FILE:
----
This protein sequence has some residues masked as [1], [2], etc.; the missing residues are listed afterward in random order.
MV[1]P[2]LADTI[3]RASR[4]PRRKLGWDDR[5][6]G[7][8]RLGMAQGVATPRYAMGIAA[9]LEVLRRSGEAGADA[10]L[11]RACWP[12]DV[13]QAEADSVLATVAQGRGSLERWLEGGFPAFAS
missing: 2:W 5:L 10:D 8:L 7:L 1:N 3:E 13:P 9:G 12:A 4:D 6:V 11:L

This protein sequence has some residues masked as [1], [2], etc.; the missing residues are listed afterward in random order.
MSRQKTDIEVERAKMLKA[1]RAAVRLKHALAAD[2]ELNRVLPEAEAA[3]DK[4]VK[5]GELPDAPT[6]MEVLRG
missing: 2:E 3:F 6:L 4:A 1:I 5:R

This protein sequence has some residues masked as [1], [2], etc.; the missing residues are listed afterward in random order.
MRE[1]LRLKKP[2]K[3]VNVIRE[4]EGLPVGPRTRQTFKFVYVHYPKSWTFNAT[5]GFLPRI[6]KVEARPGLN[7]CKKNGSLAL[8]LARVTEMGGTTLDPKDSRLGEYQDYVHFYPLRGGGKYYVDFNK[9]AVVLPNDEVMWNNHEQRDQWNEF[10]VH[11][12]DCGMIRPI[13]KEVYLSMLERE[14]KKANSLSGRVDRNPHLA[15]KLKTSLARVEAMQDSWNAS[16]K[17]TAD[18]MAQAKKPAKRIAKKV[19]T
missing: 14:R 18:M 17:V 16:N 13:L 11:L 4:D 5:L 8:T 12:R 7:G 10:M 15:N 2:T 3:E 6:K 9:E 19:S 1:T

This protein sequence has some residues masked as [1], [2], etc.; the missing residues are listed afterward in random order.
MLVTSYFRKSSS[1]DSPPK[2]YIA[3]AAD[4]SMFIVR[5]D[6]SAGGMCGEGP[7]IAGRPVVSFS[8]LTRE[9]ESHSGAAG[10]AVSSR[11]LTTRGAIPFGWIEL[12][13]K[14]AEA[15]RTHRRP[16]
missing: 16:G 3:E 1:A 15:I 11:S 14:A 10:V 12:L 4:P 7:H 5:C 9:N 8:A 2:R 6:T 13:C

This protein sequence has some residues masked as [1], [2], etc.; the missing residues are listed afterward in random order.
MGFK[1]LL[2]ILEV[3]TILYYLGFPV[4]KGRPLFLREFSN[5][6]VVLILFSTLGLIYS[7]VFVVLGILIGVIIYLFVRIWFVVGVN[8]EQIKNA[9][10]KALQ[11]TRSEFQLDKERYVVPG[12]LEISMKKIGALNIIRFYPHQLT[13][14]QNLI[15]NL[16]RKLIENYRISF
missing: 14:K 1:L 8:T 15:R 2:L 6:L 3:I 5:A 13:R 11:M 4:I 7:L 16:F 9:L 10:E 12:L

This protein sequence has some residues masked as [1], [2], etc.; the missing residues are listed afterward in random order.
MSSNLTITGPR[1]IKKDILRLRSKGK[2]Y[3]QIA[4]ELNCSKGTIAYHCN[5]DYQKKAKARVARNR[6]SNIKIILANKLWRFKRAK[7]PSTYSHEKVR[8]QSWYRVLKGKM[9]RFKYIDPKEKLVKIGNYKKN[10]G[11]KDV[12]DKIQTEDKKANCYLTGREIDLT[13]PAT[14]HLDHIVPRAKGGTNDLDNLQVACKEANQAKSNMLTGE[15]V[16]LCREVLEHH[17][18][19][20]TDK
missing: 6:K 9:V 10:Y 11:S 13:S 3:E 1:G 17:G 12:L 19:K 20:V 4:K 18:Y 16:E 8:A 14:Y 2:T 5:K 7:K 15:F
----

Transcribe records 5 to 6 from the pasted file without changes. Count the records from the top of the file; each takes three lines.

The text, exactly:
This protein sequence has some residues masked as [1], [2], etc.; the missing residues are listed afterward in random order.
MGFK[1]LL[2]ILEV[3]TILYYLGFPV[4]KGRPLFLREFSN[5][6]VVLILFSTLGLIYS[7]VFVVLGILIGVIIYLFVRIWFVVGVN[8]EQIKNA[9][10]KALQ[11]TRSEFQLDKERYVVPG[12]LEISMKKIGALNIIRFYPHQLT[13][14]QNLI[15]NL[16]RKLIENYRISF
missing: 14:K 1:L 8:T 15:R 2:L 6:L 3:I 5:A 13:R 11:M 4:I 7:L 16:F 9:L 10:E 12:L

This protein sequence has some residues masked as [1], [2], etc.; the missing residues are listed afterward in random order.
MSSNLTITGPR[1]IKKDILRLRSKGK[2]Y[3]QIA[4]ELNCSKGTIAYHCN[5]DYQKKAKARVARNR[6]SNIKIILANKLWRFKRAK[7]PSTYSHEKVR[8]QSWYRVLKGKM[9]RFKYIDPKEKLVKIGNYKKN[10]G[11]KDV[12]DKIQTEDKKANCYLTGREIDLT[13]PAT[14]HLDHIVPRAKGGTNDLDNLQVACKEANQAKSNMLTGE[15]V[16]LCREVLEHH[17][18][19][20]TDK
missing: 6:K 9:V 10:Y 11:S 13:S 3:E 1:G 17:G 12:L 19:K 20:V 4:K 18:Y 16:E 8:A 14:Y 2:T 5:K 7:K 15:F